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Posts Tagged ‘Texas A&M’

Pick 10, F.B.S. Notebook: Week 3 (Sept. 15)

Do you remember the last time Notre Dame took a trip to East Lansing? You might not remember the game’s first 60 minutes and change, but that’s fine: things didn’t get wild until overtime, when Michigan State answered a Notre Dame field goal with the most audacious coaching decision of the 2010 season. Now you remember, right? Dan Conroy is lined up for the potentially game-tying 46-yard field goal; Aaron Bates, the punter and team captain, was the holder; tight end Charlie Gantt was lined up one spot inside from the edge to Conroy’s right. The call: “Little Giants.” The snap went to Bates, as expected – and then came the unexpected. You’ll see the rest of the play later tonight, when the Irish and Spartans meet in one of the day’s marquee games. Let’s run down the entire weekend’s action.

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    Pick 10, F.B.S. Notebook: Week 2 (Sept. 8)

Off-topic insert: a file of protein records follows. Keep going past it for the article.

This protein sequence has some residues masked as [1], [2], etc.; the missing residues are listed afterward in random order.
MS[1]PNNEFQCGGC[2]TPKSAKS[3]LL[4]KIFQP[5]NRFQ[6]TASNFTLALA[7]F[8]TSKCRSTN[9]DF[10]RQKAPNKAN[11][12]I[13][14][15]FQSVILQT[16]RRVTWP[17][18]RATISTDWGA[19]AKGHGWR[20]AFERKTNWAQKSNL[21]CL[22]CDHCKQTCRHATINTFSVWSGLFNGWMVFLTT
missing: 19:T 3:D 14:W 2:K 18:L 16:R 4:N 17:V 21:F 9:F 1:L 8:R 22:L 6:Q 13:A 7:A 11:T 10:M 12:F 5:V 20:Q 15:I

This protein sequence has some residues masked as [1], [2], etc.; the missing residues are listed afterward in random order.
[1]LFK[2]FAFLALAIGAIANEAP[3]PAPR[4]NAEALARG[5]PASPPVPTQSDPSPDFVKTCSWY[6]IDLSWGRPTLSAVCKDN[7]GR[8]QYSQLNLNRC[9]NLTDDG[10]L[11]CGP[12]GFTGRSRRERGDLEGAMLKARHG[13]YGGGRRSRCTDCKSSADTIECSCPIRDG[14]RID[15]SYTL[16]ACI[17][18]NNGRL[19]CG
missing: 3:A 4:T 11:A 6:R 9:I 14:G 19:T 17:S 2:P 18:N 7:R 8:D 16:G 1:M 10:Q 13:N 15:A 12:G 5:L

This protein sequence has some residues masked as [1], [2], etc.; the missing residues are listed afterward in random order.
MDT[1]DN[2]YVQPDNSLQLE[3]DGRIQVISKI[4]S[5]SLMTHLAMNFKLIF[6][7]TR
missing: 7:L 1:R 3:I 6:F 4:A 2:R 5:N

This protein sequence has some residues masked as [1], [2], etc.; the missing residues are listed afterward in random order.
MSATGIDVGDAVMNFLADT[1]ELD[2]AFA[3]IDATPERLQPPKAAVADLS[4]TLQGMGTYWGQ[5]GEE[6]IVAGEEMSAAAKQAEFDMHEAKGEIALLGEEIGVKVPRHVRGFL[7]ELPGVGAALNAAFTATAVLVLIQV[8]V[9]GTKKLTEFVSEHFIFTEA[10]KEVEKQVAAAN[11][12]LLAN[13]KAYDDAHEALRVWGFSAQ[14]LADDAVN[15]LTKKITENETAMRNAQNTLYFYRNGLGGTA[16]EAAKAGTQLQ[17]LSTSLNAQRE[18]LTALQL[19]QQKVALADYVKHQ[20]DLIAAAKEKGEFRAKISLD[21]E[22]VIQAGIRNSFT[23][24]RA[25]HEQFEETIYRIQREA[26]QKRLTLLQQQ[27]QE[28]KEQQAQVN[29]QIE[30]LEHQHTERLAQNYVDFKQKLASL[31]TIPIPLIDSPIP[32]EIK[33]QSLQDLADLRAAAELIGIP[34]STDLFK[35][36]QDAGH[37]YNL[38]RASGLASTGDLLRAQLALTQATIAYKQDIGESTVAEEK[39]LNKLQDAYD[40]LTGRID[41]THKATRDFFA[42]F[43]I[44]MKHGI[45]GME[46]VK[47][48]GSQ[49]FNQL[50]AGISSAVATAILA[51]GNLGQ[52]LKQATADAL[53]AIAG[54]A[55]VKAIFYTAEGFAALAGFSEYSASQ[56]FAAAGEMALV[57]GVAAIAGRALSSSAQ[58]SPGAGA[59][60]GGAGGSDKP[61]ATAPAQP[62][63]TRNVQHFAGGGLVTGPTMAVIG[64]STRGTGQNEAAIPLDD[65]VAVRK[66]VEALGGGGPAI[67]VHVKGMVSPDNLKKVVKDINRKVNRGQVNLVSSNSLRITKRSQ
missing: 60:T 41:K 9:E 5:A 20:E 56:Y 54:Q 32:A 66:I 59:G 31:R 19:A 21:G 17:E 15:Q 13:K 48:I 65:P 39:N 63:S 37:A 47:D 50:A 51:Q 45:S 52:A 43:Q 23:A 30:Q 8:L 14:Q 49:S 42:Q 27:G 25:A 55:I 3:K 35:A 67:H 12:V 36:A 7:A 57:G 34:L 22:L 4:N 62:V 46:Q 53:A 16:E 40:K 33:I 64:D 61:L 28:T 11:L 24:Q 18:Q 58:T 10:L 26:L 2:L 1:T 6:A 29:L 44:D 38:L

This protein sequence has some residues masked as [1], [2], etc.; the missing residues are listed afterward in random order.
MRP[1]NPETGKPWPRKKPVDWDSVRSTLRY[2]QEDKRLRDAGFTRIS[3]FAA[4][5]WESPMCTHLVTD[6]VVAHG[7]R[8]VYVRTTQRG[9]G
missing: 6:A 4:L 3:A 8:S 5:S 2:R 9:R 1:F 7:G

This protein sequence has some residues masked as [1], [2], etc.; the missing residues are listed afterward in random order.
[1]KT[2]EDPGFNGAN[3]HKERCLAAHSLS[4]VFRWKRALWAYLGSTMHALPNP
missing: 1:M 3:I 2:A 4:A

Let’s not beat around the bush: this isn’t a great week. I mean, it’s great – better than what we’re used to, better than any non-football weekend – but it’s not great, all things considered. There’s no Michigan and Alabama to end the night; there’s no prime-time game on ABC at all, in fact. Instead, we’ll close our night with Nebraska and U.C.L.A., Georgia and Missouri and, later on, Arizona and Oklahoma State. Very, very intriguing games. But with perhaps the exception of Georgia, depending on how highly you think of the Bulldogs, these games don’t carry any title implications. That doesn’t make the games any less interesting – or change the fact that every game, especially while teams find their footing, carries some level of importance. Let’s run down the entire weekend’s action.